Fighting is easy. Thinking is hard. That was true when the disgruntled colonists started the Revolutionary War, rather than patiently waiting for their opportunity to separate from England. That was true when the North and South fought the Civil War rather than patiently working out a long-term solution. It was still true when America declared war on Spain, envious of European empires, impatient for some action. It remains true to this day, with U.S. forces still on the ground in Afghanistan and Iraq, having gained very little. It will always be true.
America is a polyglot society, so of course we are split. We’ve had a civil war, the Jim Crow era in the south, rampant capitalism, rampant economic and social inequality, rampant environmentalism, rampant political correctness, rampant racism and antiracism, you name it. It’s always been out of control in a society like America.
The United States is a carbon copy of Europe, but with a shorter record of war and rampage. Maybe we learned, maybe it was an accident that we’ve only fought one civil war. America is coming of age. With a population equal to that of Europe, we are facing crises of every sort, just as the nations of Europe did over the centuries. Instead of taking up arms to settle our disputes, starting two global conflagrations, we are fighting on social media and in the courts.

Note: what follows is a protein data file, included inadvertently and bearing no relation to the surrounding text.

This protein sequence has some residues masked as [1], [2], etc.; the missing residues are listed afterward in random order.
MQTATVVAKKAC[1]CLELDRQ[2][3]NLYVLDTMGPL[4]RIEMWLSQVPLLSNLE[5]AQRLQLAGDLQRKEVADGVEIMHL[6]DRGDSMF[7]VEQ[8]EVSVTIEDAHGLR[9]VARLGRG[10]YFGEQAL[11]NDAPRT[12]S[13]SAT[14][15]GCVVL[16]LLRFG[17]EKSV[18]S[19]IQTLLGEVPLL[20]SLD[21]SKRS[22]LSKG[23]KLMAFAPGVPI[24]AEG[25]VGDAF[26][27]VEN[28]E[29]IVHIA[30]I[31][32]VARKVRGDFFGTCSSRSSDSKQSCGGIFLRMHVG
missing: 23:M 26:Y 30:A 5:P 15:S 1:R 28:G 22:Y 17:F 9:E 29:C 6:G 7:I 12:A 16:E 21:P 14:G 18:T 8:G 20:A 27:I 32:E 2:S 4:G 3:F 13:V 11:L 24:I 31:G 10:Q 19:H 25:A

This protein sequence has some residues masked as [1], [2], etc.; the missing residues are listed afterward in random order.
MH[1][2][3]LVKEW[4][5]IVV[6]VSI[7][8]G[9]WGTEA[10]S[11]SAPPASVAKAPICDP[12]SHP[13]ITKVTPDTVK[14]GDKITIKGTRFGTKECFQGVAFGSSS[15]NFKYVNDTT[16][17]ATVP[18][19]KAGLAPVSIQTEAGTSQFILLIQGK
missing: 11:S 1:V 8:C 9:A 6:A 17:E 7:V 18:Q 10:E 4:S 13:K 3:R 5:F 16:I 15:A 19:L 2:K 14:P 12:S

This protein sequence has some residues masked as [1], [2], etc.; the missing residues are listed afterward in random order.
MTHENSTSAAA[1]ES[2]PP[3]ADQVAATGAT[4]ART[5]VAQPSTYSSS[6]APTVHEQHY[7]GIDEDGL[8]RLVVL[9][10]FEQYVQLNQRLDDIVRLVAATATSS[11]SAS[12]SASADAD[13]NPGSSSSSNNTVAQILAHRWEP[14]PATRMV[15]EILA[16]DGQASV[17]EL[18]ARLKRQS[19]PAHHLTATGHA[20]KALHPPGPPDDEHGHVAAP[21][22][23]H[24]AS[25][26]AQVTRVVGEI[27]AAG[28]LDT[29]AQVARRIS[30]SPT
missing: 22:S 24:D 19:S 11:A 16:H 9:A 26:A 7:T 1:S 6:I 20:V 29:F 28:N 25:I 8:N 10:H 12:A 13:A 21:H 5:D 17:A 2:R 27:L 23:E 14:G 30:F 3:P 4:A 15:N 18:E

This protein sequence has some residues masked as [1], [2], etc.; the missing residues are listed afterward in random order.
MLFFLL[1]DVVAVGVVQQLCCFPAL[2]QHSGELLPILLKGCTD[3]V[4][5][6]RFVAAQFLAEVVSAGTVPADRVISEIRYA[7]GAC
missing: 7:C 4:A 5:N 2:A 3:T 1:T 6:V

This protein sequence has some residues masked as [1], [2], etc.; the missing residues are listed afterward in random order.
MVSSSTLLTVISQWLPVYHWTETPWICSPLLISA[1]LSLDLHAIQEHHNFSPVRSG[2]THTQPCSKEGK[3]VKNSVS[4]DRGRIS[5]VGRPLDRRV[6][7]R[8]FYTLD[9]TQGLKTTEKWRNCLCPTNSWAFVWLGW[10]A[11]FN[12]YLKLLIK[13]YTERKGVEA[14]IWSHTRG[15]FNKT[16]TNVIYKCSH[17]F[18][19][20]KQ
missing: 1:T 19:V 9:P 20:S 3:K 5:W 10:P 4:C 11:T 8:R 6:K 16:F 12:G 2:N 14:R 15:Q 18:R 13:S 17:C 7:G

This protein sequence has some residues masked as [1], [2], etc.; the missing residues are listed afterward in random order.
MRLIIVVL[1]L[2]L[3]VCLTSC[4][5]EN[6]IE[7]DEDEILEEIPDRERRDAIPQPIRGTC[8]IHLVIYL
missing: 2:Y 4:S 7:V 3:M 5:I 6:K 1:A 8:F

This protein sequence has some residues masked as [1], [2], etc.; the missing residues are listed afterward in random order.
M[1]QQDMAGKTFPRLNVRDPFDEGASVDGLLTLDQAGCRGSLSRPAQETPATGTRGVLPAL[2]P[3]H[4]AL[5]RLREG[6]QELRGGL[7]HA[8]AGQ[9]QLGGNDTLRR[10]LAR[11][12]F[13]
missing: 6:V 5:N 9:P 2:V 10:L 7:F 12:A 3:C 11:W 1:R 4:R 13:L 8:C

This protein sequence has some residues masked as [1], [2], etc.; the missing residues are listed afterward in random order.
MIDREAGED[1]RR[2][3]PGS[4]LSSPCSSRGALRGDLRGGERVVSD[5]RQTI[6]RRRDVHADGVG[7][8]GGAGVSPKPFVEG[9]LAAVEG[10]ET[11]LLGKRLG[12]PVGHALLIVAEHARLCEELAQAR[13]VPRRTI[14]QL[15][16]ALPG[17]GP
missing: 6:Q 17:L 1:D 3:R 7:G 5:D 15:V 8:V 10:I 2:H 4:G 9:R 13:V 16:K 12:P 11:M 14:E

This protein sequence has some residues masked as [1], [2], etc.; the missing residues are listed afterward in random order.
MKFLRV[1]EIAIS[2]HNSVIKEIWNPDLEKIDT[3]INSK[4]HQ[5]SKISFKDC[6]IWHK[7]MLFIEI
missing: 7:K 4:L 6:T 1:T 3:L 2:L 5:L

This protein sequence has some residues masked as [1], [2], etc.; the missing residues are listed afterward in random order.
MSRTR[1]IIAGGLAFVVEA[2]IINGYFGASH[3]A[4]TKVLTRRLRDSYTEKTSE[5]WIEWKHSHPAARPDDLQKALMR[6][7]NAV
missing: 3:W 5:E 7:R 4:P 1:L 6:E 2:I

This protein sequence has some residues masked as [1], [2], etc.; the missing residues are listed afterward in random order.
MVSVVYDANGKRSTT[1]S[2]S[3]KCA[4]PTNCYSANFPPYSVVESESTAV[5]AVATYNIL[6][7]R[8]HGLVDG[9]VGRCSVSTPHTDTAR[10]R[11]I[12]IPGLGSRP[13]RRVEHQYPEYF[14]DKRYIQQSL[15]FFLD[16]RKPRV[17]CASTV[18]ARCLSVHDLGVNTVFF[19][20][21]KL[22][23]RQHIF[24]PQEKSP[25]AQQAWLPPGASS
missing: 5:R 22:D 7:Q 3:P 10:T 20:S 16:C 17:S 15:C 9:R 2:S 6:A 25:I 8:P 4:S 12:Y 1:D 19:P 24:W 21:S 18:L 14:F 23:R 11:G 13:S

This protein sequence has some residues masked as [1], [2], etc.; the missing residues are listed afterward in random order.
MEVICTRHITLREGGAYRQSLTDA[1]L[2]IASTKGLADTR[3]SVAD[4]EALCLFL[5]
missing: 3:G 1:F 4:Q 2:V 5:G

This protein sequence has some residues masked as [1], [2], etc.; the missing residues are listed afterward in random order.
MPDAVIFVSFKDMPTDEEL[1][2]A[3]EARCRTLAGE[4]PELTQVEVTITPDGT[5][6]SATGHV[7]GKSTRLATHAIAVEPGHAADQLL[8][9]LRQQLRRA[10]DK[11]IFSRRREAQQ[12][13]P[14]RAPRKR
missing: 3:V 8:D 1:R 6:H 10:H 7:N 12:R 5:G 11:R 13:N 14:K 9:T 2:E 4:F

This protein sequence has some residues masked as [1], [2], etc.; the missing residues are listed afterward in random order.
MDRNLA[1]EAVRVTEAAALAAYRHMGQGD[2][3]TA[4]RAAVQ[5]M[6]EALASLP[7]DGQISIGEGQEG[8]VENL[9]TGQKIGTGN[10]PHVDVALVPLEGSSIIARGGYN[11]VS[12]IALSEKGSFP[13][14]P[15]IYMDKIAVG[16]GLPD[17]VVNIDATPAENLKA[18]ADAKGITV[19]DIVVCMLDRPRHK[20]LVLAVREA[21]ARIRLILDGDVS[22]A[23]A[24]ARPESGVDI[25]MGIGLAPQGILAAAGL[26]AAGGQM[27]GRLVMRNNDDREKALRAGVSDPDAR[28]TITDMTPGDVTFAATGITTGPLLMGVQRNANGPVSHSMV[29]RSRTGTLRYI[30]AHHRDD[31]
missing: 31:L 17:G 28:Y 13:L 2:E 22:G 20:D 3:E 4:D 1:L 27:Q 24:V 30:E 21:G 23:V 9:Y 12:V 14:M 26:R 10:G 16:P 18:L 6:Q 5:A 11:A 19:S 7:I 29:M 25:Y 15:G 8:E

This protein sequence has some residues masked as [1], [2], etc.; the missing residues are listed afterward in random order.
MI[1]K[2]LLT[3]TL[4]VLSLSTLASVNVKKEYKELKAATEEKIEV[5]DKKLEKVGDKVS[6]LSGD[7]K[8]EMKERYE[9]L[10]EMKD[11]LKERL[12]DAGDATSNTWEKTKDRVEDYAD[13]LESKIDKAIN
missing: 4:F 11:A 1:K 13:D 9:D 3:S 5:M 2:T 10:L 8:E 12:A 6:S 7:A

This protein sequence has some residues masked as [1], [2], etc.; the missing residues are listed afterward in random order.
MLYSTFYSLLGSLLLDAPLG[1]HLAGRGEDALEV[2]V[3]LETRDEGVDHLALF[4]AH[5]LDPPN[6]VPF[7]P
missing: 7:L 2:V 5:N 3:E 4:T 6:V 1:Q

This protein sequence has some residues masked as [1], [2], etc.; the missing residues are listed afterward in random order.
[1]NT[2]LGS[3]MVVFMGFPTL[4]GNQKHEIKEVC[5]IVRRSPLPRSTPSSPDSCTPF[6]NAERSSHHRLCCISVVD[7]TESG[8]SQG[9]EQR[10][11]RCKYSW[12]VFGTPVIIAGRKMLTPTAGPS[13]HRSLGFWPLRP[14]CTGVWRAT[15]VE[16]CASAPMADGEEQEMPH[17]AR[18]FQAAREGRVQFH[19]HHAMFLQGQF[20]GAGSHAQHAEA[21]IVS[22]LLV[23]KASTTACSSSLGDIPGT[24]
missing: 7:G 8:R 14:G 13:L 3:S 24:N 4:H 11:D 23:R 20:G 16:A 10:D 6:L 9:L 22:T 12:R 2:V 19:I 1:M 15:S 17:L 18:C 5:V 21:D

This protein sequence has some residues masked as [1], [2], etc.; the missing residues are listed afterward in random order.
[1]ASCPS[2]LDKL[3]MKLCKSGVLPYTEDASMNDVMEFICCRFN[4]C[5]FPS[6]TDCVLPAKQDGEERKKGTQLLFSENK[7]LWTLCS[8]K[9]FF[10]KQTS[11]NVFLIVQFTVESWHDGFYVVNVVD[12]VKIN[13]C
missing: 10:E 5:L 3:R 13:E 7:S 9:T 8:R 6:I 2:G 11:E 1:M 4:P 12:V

No matter what the outcome of the election, no matter how ambiguous the result, no matter how long it takes to determine America’s next President (not King), there is no revolution brewing. Of course there is the anarchist fringe that likes to play with guns. Those people never started a revolution in the history of the world. Lenin wasn’t an anarchist, but an intellectual elitist with a devoted cadre of followers.
We act like we live in a banana republic at times, but that is only the result of minds with too little to do, and too much entertainment. We have too many pundits, too many religions, too many investigative journalists, too many think tanks, too many whistle blowers, too many guns, too many leaks, too much security, too much food, too much freedom for government to hide its mistakes in the guise of national security. Too much bullshit.
While drowning in verbal and digital sewage, we can hold our heads up and declare that no one has found a better way to form so many people, from so many cultural and ethnic origins, into a working democracy.
America isn’t heaven, but more like purgatory, not because of our Constitution, not because of conservatives, not because of liberals, not because of people of color, not because of immigrants, not because of lazy people, not even because of assholes. It seems like hell sometimes because of our diversity, too many idiots and lunatics, people who don’t think the same we do.
We should all remember that it could be bad. We could be living in China, North Korea, Russia, Venezuela; all countries with relatively homogeneous populations. Look how they turned out.
The author, Joel Garreau, proposed that America is splintering in his 1981 book, The Nine Nations of North America. It was an interesting analysis, but he was wrong. There are fifty nations in America, each state jealously guarding its sovereignty agains the other states and the Federal Government. We have a revolution every two years, as declared in the Constitution, when we vote.
So rant away if it makes you feel better, but don’t forget to vote.
I never read Walden. I probably never will because, from what I’ve heard, Thoreau didn’t write about real life, the struggle to survive against other creatures; hungry, cruel, desperate beings. Like us. Still, there is something to be learned from words, even when they reflect the author’s imagination rather than reality.